In his reply to Dohrn, Darwin remarked: ‘You ask about my Health.— I cannot say much in its praise; but as long as I live the life of a hermit I am able to work some hours daily’ (letter to Anton Dohrn, 4 January 1870). Darwin’s health was generally much the same as it had been since his last period of prolonged illness in 1864 and 1865, although a particularly low spell in May prompted him to accompany his family to Barmouth in Wales, for an extended holiday. As often happened with Darwin, the enforced leisure left him feeling more tired, and he groaned to Hooker: ‘it seems as soon as the stimulus of mental work stops, my whole strength gives way’ (letter to J. D. Hooker, 22 June ). Darwin also found it discouraging to reside in the vicinity where, in earlier years, he had energetically collected insects and studied geology: ‘I have been much disappointed at gaining no strength & failing to climb even a hill, & I had longed once again to set foot on summit of a mountain.—’ (letter to T. H. Huxley, 9 July ). Earlier in the year, Darwin had suffered a more serious setback when he was thrown by his horse. Having been advised in 1866 by the doctor Henry Bence Jones to go riding for his health, Darwin had faithfully followed the prescription. Henrietta Emma Darwin wrote to her brother George on 10 April (DAR 245: 291) about the incident:
We’ve had a very unpleasant event this week. The immaculate Tommy has thrown Father. they were cantering over Keston Common when Tommy tripped & fell bang down—so completely head over heels that his ears & the pommel of the saddle were the two parts muddied. Father of course imitated Tommy’s movements & wd not have been hurt at all if tommy had not hit him a fearful blow in the back. This numbed his back & prevented his getting up, but as it was a frequented place someone soon came to his help & he was taken into a house & lay down on a sofa for a bit— after ½ an hour Tommy was caught & as the fly Father ordered was very long in coming he got on Tommy & was led home. he came in m. exhausted & in considerable pain.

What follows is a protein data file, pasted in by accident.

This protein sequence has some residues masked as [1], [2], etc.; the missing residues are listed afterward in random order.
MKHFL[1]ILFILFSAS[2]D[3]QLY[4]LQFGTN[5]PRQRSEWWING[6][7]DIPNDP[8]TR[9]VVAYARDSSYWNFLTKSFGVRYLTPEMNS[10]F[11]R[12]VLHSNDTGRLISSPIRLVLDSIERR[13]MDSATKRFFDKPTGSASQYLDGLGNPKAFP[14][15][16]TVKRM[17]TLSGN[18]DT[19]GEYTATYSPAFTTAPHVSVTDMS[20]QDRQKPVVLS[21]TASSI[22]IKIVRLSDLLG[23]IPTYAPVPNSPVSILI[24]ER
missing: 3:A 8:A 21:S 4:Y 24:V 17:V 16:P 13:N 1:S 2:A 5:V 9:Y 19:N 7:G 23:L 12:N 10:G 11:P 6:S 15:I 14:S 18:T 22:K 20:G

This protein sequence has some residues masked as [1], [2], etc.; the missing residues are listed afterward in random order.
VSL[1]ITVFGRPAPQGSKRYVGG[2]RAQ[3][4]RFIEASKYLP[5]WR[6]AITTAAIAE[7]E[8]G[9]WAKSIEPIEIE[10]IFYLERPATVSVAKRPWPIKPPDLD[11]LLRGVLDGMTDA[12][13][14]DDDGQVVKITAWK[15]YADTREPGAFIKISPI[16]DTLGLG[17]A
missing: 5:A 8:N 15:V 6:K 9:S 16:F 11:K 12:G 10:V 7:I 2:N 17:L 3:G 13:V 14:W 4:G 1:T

Despite the seriousness of the accident, Darwin suffered no broken bones, and though in considerable pain, was soon ‘able to hobble about the room a little’. News of the incident spread gradually through Darwin’s network, and letters of concern were received for months afterwards.
In the Christmas season, Darwin spent some of his evenings listening to Emma read aloud from a new book by Darwin’s half-cousin, Francis Galton. The work, Hereditary genius: an inquiry into its laws and consequences, described the inheritance of mental ability through generations of particular families. The chapter on ‘men of science’ contained an entry on the Darwins. Galton traced the pedigree of achievement from Darwin’s paternal grandfather, Erasmus, to two of Darwin’s sons (George and Leonard), who had recently excelled in their examinations. Darwin himself was described briefly as ‘the illustrious modern naturalist; author of the “Theory of Natural Selection”’. Darwin was full of praise for the book: ‘I have only read about 50 pages … but I must exhale myself, else something will go wrong in my inside’. He did express some reserve about Galton’s arguments for inheritance as the deciding factor in success: ‘You have made a convert of an opponent in one sense, for I have always maintained that, excepting fools, men did not differ much in intellect, only in zeal & hard work; & I still think there is an eminently important difference’ (letter to Francis Galton, 23 December ). Only a few weeks earlier, Galton had enlisted Darwin’s assistance in investigating the laws of inheritance through experiments on rabbits (letter from Francis Galton, 11 December 1869). This was the beginning of a series of systematic attempts to test Darwin’s theory of pangenesis. Galton’s research on the transmission of characters would form the basis of extensive correspondence in the next few years, and would lead in turn to the development of his own distinct theory of heredity, which diverged substantially from Darwin’s own. Darwin advised and encouraged the younger man in his scientific work, much as he had done with his own sons. Reflecting on Darwin’s pivotal role as mentor, and on the inspirational example of Darwin’s own work, Galton wrote, ‘I always think of you in the same way as converts from barbarism think of the teacher who first relieved them from the intollerable burden of their superstition … the appearance of your “Origin of Species” formed a real crisis in my life … and was the first to give me freedom of thought’ (letter from Francis Galton, 24 December 1869).